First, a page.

Identified modules are modules that are installed and identifiable to the QML engine by a URI in the form of a dotted identifier string, which should be specified by the module in its
qmldir file. This enables such modules to be imported with a unique identifier that remains the same no matter where the module is located on the local file system.
When importing an identified module, an unquoted identifier is used, with an optional version number:
import QtQuick 2.0 import com.nokia.qml.mymodule 1.0
Identified modules must be installed into the import path in order to be found by the QML engine.
Syntactically, each dot-separated segment of the URI must be a well-formed ECMAScript Identifier Name. This means, for example, the segments must not start with a number and they must not contain - (minus) characters. As the URI will be translated into directory names, you should restrict it to alphanumeric characters of the latin alphabet, underscores, and dots.
Locally Installed Identified Modules
qmldir file must reside in a directory structure within the import path that reflects the URI dotted identifier string, where each dot (".") in the identifier reflects a sub-level in the directory tree. For example, the
qmldir file of the module
com.mycompany.mymodule must be located in the sub-path
com/mycompany/mymodule/qmldir somewhere in the import path.
It is possible to store different versions of a module in subdirectories of its own. For example, a version 2.1 of a module could be located under
com/mycompany/mymodule.2.1/qmldir. The engine will automatically load the module which matches best.
Alternatively, versioning for different types can be defined within a qmldir file itself, however this can make updating such a module more difficult (as a
qmldir file merge must take place as part of the update procedure).
Consider the following QML project directory structure. Under the top level directory
myapp, there are a set of common UI components in a sub-directory named
mycomponents, and the main application code in a sub-directory named
main, like this:
myapp |- mycomponents |- CheckBox.qml |- DialogBox.qml |- Slider.qml |- main |- application.qml
To make the
mycomponents directory available as an identified module, the directory must include a qmldir file that defines the module identifier, and describes the object types made available by the module. For example, to make the
Slider types available for version 1.0 of the module, the
qmldir file would contain the following:
module myapp.mycomponents CheckBox 1.0 CheckBox.qml DialogBox 1.0 DialogBox.qml Slider 1.0 Slider.qml
Additionally, the location of the
qmldir file in the import path must match the module's dotted identifier string. So, say the top level
myapp directory is located in
C:\qml\projects, and say the module should be identified as "myapp.mycomponents". In this case:
- The path
C:\qml\projectsshould be added to the import path
- The qmldir file should be located under
Once this is done, a QML file located anywhere on the local filesystem can import the module by referring to its URI and the appropriate version:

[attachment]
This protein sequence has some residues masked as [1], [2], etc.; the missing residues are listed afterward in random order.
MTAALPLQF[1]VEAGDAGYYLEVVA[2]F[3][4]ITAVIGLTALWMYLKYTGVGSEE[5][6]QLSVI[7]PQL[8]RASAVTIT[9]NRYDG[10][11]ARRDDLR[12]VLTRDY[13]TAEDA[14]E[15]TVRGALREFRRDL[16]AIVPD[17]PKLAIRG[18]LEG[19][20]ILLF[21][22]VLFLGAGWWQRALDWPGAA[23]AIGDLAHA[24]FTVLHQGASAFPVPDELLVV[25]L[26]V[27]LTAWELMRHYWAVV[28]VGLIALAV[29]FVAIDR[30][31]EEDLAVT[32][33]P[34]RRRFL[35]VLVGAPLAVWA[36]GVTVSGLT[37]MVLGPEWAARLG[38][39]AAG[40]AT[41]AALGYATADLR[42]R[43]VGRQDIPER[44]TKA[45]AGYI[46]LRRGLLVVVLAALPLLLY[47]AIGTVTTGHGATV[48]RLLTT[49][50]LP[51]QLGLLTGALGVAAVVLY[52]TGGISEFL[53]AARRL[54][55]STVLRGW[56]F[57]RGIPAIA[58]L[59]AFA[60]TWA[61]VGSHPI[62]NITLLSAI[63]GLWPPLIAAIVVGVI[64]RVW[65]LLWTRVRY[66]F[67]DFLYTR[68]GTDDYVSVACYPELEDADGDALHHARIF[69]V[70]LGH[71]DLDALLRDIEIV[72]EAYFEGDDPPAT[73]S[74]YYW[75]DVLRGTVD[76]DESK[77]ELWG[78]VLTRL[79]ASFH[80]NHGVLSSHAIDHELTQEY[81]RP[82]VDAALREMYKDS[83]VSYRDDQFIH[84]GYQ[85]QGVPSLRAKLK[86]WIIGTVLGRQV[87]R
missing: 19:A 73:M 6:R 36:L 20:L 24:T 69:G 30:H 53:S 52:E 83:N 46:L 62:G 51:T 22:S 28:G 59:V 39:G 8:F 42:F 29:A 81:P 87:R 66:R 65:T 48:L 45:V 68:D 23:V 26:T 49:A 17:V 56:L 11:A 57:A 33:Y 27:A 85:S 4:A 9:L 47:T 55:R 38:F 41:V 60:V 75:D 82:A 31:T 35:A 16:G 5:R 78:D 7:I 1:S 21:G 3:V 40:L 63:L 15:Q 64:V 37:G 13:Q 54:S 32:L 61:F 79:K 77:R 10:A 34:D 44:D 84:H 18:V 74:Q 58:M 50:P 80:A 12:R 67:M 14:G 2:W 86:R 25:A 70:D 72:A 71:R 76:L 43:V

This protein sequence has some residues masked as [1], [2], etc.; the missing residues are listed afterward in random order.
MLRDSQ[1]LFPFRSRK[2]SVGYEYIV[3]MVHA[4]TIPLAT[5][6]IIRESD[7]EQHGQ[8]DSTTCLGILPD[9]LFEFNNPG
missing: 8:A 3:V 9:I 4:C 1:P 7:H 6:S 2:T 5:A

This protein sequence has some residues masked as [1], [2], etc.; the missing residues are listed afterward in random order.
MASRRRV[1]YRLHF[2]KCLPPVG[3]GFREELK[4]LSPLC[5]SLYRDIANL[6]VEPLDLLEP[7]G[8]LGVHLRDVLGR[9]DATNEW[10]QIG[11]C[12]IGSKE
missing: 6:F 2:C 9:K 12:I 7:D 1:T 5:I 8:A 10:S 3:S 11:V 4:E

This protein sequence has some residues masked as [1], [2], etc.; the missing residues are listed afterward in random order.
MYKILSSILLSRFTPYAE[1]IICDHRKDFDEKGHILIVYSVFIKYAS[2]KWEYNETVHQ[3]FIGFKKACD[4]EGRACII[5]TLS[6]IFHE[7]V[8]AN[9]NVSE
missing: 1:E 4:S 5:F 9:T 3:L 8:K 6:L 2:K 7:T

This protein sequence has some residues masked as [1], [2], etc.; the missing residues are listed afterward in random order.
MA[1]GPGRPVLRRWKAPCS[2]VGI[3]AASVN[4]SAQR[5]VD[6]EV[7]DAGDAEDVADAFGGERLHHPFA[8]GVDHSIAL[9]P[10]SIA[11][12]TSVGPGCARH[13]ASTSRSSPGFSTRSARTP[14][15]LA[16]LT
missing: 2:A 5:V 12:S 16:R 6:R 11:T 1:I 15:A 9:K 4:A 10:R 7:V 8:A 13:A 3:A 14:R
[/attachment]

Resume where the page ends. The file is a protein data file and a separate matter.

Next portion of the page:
Remotely Installed Identified Modules
Identified modules are also accessible as a network resource. In the previous example, if the
C:\qml\projects directory was hosted as
http://www.some-server.com/qml/projects and this URL was added to the QML import path, the module could be imported in exactly the same way.
Semantics of Identified Modules
An identified module is provided with the following guarantees by the QML engine:
- other modules are unable to modify or override types in the module's namespace
- other modules are unable to register new types into the module's namespace
- usage of type names by clients will resolve deterministically to a given type definition depending on the versioning specified and the import order
This ensures that clients which use the module can be certain that the object types defined in the module will behave as the module author documented.
An identified module has several restrictions upon it:
- an identified module must be installed into the QML import path
- the module identifier specified in the module identifier directive must match the install path of the module (relative to the QML import path, where directory separators are replaced with period characters)
- the module must register its types into the module identifier type namespace
- the module may not register types into any other module's namespace
- clients must specify a version when importing the module
For example, if an identified module is installed into
$QML_IMPORT_PATH/ExampleModule, the module identifier directive must be:
If the strict module is installed into
$QML_IMPORT_PATH/com/example/CustomUi, the module identifier directive must be:
Clients will then be able to import the above module with the following import statement (assuming that the module registers types into version 1.0 of its namespace):
import com.example.CustomUi 1.0
© 2023 The Qt Company Ltd. Documentation contributions included herein are the copyrights of their respective owners. The documentation provided herein is licensed under the terms of the GNU Free Documentation License version 1.3 as published by the Free Software Foundation. Qt and respective logos are trademarks of The Qt Company Ltd. in Finland and/or other countries worldwide. All other trademarks are property of their respective owners.